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It will look all herky squerky, don't worry, this is fine.  Turn your cards forward, so that A is back in the upper left corner, and pass the weft back through from right to left.  Now you can pack this weft down, and tighten the previous weft.  From now on, leave a tiny loop of weft at the edge when you place a weft yarn.  Then turn the cards, pack it down good, and tug gently to remove the side loop on the weft, then place the next weft.  This will keep your edges neater.  You'll have it down by the end of the project.

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Now you have some choices you can make.  If you look at the finished book mark you can see there are several patterns.  This picture above is four turns forward.

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Four turns back completes the diamond, if you keep turning just one way or the other, you will get vs and upside down vs, which is quite fetching.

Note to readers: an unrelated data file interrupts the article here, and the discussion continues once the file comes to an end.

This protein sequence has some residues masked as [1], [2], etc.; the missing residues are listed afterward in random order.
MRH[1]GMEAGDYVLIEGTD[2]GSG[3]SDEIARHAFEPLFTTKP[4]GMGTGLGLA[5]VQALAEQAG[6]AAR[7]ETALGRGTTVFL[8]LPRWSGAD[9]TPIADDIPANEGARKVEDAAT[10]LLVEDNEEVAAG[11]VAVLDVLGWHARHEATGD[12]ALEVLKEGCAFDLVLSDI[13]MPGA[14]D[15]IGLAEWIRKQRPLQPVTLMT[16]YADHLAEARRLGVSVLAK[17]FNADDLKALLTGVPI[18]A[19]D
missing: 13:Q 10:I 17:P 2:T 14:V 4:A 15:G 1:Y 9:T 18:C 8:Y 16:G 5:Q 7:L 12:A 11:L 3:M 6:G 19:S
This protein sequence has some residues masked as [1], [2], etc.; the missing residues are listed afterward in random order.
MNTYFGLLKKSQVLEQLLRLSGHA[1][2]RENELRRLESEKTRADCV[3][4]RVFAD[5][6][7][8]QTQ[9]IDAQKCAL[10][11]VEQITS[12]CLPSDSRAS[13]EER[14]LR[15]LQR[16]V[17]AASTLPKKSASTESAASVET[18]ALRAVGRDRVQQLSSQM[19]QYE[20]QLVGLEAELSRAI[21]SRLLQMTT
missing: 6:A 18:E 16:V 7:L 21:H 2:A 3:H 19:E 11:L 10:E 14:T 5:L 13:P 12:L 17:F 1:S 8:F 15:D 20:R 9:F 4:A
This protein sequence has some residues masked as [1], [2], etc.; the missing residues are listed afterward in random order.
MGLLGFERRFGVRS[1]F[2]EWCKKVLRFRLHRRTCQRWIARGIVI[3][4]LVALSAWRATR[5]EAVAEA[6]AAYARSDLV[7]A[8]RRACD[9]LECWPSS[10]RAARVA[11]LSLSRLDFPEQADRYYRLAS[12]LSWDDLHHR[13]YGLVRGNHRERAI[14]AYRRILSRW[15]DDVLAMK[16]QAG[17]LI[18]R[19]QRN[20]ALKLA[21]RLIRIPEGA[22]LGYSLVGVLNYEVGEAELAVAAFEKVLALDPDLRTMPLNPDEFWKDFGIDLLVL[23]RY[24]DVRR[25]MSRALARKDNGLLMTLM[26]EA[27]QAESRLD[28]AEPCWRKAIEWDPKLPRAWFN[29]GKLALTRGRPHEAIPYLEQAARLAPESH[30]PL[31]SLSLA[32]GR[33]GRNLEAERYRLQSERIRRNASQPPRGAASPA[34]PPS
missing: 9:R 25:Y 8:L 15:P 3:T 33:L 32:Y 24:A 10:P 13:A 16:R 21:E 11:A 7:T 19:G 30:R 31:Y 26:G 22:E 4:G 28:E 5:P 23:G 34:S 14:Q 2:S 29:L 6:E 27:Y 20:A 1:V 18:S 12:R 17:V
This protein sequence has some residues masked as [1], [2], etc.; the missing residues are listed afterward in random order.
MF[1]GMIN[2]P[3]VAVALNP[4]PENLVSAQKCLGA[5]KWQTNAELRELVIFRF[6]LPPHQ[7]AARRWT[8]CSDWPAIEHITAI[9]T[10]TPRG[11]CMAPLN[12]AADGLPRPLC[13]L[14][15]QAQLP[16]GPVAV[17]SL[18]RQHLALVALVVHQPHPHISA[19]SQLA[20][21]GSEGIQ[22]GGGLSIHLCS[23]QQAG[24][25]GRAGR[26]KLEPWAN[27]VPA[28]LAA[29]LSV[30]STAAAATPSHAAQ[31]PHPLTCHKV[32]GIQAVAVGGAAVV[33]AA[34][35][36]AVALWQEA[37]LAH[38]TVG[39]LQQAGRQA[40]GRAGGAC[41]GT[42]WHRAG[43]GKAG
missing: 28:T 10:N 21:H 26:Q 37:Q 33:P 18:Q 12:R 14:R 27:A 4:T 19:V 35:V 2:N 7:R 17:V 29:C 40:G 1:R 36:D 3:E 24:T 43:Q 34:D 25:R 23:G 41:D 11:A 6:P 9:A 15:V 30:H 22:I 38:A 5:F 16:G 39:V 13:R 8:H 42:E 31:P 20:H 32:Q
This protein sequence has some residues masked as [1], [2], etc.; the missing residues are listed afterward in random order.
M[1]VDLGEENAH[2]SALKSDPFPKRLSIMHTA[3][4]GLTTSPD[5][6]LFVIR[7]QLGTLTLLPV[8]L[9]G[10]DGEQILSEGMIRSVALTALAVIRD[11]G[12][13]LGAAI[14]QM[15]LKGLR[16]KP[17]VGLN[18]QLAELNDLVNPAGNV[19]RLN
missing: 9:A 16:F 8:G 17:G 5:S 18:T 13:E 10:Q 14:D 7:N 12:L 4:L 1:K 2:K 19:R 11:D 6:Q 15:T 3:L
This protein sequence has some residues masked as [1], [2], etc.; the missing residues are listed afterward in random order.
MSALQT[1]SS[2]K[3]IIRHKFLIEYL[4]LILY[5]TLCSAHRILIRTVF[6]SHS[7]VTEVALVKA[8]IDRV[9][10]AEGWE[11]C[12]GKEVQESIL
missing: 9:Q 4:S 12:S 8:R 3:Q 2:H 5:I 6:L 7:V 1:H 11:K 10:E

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Each turn you make needs to have a weft placed to hold it in place.  Four turns forward and four turns back give you a diamond shape.  repeatedly turning forward makes a V shapes, and repeatedly turning backwards make upside down Vs.  By using different combinations, you can create an interesting and fun pattern.  Play around with it, and learn how the different turns and combinations can make different patterns.  Imagine the possibilities with 20 cards and more colors?

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Once you have woven the piece as long as you would like it,  you can clip all the ends off, leaving a fringe of a few inches or so, and remove the cards. 

 

With a tapestry or darning needle, use the weft thread to secure the warp ends.  To do this, take a stitch through the edge of the piece, and pull snug.  Then make a half hitch around a group of warp threads.  Repeat these two steps until all the warp is secured.  Now do the other side.


I tied a small knot at the end of each fringe yarn to keep the ends from fraying.  You can use this as a bookmark, a key chain, a handle on a small bag or any number of things.  Now that you understand how to use the technique, you can try making your own charts, and create something spectacular.